Where are you on the risk aversion spectrum? Super safe, insuring everything, or cavalier and blasé about your belongings and family? Somewhere in the middle?

It’s a tough one. Some insurances – like car or mortgage protection – you have to get. Others, clearly, you don’t. Some people seem to view insurance as something they’re entitled to get a payout for, after a few years of claim-free premiums. ‘Yes, I could do with a new living room carpet; time to engineer some spillage..’

For those of us who are more honest, however, either you view insurance as a necessary evil or an unnecessary ‘nice to have’. I used to belong fairly and squarely in the former camp. These days, though, I’m not so sure.

Firstly, there’s the financial argument. If you never pay for metered parking, one day you’re going to get caught and your fine might equate to all the fees you should have paid. That’s fair enough, and not really an insurance example, more a general risk and return argument.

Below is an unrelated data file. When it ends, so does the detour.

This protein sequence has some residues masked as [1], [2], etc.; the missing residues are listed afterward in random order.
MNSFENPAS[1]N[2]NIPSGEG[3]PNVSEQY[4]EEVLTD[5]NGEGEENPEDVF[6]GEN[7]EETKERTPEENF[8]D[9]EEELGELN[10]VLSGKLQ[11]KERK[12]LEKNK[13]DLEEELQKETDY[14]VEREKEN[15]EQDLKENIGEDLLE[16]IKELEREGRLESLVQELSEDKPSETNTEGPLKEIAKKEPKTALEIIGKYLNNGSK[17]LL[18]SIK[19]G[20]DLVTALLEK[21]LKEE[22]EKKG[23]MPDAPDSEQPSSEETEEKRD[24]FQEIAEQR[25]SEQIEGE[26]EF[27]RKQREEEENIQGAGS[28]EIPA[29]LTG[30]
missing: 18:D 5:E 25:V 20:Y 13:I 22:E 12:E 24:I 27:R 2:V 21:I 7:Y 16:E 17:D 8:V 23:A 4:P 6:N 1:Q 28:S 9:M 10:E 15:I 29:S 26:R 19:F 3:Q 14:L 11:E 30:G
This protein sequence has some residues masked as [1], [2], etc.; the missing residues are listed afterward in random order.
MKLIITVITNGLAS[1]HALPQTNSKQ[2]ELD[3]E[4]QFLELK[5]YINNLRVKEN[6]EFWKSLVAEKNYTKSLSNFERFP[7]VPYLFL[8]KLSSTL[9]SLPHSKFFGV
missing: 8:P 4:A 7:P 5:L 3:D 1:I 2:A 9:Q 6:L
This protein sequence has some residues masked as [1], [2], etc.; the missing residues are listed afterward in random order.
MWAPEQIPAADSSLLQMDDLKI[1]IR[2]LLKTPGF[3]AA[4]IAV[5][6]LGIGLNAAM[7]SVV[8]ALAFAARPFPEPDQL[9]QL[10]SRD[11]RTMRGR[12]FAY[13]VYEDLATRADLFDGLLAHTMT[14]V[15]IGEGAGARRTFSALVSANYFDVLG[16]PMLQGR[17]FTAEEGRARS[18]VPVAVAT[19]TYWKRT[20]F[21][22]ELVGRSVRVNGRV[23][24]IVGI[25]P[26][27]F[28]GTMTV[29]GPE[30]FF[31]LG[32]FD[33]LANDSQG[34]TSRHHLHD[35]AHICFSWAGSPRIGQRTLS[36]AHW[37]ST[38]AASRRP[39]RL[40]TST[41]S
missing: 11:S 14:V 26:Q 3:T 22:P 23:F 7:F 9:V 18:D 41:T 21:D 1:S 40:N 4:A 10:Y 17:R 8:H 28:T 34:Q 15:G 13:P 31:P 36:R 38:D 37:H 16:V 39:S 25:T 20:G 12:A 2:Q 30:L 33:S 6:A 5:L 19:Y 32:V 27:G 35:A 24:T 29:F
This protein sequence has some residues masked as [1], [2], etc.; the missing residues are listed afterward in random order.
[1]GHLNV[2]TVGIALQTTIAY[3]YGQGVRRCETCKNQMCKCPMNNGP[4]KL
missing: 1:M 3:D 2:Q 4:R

I hire a car quite a lot, and I always take out excess insurance, so that I’m properly covered in the event of any incident. I have friend who doesn’t take it out, figuring out that if he does eventually have a prang, then the cost of picking up the tab will be off-set by all the times he never paid for the extra insurance.

The other dimension, though, is the success rate for a real claim. These days the small print seems to exclude almost every eventuality for which you’re taking out insurance in the first place. I have mobile phone insurance, but if I leave it in my car, it’s only covered against theft if it’s in the glove compartment and the compartment is locked. Who does that?

I used to work for a guy who never insured any of his contents. He simply didn’t bother; it wasn’t worth it to him. His reasoning was ‘Who’s going to steal a bed anyway?’ Well, presumably a bunch of organised thieves who know you’re away for a weekend and stage a fake house-moving heist. This chap would simply go ahead and buy replacement stuff if it ever happened. He could afford to.

But the question remains. As insurance companies are often in similar financial straits to lending organisations, and with premiums sky-rocketing, there is a huge incentive to make the claiming process as rigorous and parsimonious as possible. They’ll wriggle out of a payment if they can.